‘The issue of loss and damage is a valid case. If the government had money from such funding, it would have been made easier. Negotiating for finance on loss and damage is a good step by developing nations who are worst affected,’ Engineer Ng’eno explained.
He hailed the United Nations (UN) and Bilateral Agencies for their support in implementing the Montreal Protocol requirements in Kenya.
The Principal Secretary added, ‘The effective implementation of the Montreal Protocol requirements has ensured that Kenya is not only compliant with the Protocol but also leverages on partners support to enhance its climate action,’
He went on, ‘The Montreal Protocol, and its Kigali Amendment have raised awareness of the need to develop sustainable and efficient solutions in the refrigeration and air conditioning sector to meet future cooling demands including cold chain initiatives for food preservation. To this end, Kenya has developed and rolled out a National Cooling Action Plan (NCAP) whose objective is to enhance access to sustainable cooling for all Kenyans,’
He affirmed that the Government will spare no effort in ensuring that the requirements of the Montreal Protocol on Substances that Deplete the Ozone Layer are fully implemented in Kenya.
This year’s theme is ‘Montreal Protocol: Fixing the Ozone Layer and Reducing Climate Change’.
The main purpose of commemorating World Ozone Day is to raise awareness on the need to preserve the ozone layer as a climate change mitigation measure by encouraging people to take actions that are both ozone and climate friendly.
Engineer Ng’eno stated that Kenya has phased out most of the Ozone Depleting Substances (ODS), which include; chlorofluorocarbons (CFCs), halons (firefighting chemicals), methyl bromide in soil fumigation, among others.
‘In phasing out HCFCs in the refrigeration and air-conditioning (RAC) sector, Kenya has adopted ODS alternatives such as hydrofluorocarbons (HFCs) and low global warming potential (GWP) refrigerants. However, HFCs are global warmers and many low global warming potential refrigerants have either flammable or toxic properties or operate at high pressure. HFCs are ozone friendly but have negative impacts on climate and are now controlled under the Kigali Amendment to the Montreal Protocol,’ indicated the Principal Secretary.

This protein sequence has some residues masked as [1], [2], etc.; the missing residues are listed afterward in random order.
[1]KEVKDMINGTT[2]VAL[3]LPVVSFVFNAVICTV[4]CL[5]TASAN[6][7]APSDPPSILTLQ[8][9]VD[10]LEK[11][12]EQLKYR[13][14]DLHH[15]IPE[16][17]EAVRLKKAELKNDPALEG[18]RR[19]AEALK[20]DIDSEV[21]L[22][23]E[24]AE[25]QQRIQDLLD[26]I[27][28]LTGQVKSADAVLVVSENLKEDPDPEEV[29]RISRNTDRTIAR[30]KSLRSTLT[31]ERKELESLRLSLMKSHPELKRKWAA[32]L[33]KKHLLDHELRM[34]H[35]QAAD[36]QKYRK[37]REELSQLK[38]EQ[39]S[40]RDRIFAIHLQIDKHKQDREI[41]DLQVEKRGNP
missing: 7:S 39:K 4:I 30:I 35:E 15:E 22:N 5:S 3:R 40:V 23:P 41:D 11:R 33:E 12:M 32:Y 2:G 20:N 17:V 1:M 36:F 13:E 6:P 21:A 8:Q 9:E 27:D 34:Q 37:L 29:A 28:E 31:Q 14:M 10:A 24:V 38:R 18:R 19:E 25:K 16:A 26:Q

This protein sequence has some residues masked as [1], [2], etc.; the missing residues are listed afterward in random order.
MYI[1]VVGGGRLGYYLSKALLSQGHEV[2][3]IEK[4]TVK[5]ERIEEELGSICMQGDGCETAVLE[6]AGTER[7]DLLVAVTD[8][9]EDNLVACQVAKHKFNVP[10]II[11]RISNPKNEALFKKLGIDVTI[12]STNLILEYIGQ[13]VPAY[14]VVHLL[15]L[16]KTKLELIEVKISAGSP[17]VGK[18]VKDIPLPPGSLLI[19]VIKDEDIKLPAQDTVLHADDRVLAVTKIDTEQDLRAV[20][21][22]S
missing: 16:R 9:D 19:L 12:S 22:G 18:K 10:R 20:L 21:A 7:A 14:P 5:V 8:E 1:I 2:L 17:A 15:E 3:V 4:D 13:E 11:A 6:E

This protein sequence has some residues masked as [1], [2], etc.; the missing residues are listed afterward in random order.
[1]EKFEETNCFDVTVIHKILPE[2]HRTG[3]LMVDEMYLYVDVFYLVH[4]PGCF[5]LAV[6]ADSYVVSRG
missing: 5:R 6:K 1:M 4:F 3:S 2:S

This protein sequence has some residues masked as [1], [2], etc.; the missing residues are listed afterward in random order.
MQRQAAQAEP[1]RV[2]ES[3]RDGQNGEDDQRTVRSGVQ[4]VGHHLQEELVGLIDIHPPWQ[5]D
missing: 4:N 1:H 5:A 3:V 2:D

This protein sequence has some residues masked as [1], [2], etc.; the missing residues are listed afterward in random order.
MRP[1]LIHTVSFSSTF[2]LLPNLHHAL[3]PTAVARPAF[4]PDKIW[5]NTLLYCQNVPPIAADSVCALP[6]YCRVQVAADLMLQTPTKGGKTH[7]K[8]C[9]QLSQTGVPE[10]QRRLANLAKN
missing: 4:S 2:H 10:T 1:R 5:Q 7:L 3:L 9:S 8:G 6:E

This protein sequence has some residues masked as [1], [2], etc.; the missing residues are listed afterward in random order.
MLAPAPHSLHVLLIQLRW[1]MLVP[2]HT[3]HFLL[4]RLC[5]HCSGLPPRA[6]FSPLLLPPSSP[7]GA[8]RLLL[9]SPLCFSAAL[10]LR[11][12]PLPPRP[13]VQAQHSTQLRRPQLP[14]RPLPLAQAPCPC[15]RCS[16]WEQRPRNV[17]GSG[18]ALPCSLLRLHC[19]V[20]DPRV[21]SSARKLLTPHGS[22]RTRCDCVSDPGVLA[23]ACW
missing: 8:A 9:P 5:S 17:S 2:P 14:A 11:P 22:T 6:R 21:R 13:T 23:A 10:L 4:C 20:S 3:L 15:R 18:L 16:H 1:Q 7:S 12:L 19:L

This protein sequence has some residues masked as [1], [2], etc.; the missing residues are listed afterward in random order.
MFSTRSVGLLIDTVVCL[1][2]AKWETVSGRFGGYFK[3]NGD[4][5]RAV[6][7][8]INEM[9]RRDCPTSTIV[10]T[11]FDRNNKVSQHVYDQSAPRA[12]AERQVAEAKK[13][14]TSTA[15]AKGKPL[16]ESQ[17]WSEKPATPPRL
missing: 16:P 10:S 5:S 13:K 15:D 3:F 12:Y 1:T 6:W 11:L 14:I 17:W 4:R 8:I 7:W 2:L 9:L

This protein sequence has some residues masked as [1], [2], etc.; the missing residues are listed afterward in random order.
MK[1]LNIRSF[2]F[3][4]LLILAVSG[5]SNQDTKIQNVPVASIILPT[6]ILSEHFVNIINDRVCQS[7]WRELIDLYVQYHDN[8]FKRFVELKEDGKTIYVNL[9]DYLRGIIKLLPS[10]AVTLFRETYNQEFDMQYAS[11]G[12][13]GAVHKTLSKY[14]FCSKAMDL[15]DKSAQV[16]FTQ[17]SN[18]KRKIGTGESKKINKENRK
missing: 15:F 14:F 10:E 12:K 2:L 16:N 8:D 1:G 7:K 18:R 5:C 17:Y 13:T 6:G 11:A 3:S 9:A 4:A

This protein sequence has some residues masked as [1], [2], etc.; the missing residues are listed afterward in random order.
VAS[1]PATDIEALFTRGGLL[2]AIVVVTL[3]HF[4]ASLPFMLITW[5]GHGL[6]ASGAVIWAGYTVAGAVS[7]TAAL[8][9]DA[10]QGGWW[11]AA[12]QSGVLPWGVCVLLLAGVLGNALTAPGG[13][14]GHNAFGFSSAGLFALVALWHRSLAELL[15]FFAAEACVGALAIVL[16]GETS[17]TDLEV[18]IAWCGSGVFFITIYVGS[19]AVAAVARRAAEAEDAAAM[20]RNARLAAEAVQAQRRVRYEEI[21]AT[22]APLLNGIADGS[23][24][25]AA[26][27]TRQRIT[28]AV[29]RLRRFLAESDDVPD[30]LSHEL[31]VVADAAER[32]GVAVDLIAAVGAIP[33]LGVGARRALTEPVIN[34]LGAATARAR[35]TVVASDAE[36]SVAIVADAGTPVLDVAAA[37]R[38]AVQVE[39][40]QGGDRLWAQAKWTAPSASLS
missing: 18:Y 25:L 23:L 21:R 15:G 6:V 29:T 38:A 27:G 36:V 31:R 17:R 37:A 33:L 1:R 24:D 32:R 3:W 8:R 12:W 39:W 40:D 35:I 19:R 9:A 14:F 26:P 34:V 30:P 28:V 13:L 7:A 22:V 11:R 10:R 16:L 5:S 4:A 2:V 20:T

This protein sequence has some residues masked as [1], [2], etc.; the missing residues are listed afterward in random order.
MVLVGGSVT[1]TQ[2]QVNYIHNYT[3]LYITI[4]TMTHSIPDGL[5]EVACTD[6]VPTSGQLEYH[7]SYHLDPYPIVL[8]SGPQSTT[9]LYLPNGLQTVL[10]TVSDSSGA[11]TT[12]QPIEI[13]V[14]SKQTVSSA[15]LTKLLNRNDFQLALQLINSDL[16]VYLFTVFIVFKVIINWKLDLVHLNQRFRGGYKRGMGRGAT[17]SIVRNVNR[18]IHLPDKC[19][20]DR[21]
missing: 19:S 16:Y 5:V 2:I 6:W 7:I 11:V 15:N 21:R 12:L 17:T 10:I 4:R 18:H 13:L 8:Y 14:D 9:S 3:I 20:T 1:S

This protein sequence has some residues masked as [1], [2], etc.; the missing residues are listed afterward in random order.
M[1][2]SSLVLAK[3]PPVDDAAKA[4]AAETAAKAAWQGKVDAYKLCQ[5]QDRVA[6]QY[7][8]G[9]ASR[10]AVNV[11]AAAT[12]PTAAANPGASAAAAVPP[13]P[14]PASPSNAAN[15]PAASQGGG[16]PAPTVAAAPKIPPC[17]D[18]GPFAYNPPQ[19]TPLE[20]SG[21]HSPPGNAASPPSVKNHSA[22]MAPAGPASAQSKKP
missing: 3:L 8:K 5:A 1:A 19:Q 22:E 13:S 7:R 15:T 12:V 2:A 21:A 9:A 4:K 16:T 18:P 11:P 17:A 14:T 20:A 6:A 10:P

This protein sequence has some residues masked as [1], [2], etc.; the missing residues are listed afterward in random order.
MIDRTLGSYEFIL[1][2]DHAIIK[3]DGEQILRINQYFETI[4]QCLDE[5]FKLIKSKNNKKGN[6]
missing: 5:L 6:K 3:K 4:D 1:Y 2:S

Representative from GIZ Proklima, Juliana Ruto said the Green Cooling Initiative III (GCI III) project, funded by the German Federal Ministry for the Environment, Nature Conservation and Nuclear Safety was being implemented in Kenya.
Ruto added that had GIZ procured RAC tools and equipment have been distributed to some of the RAC training institutions.
‘The Ministry of Environment, Climate Change and Forestry through the National Ozone Unit (NOU) in collaboration with GIZ Proklima, Customs Department of the Kenya Revenue Authority (KRA), Training Institutions with RAC courses and Private sector has trained over 200 customs officers and more than 1,000 Refrigeration and Air-Conditioning Service Technicians, on control measures in ODS imports/exports and good practices during repair and maintenance of refrigeration and air-conditioning (RAC) equipment respectively,’ she pointed out.
Ms Ruto indicated that the RAC technicians have been trained on safe use of hydrocarbon refrigerants as alternatives to HCFCs and HFCs.
Source: Kenya News Agency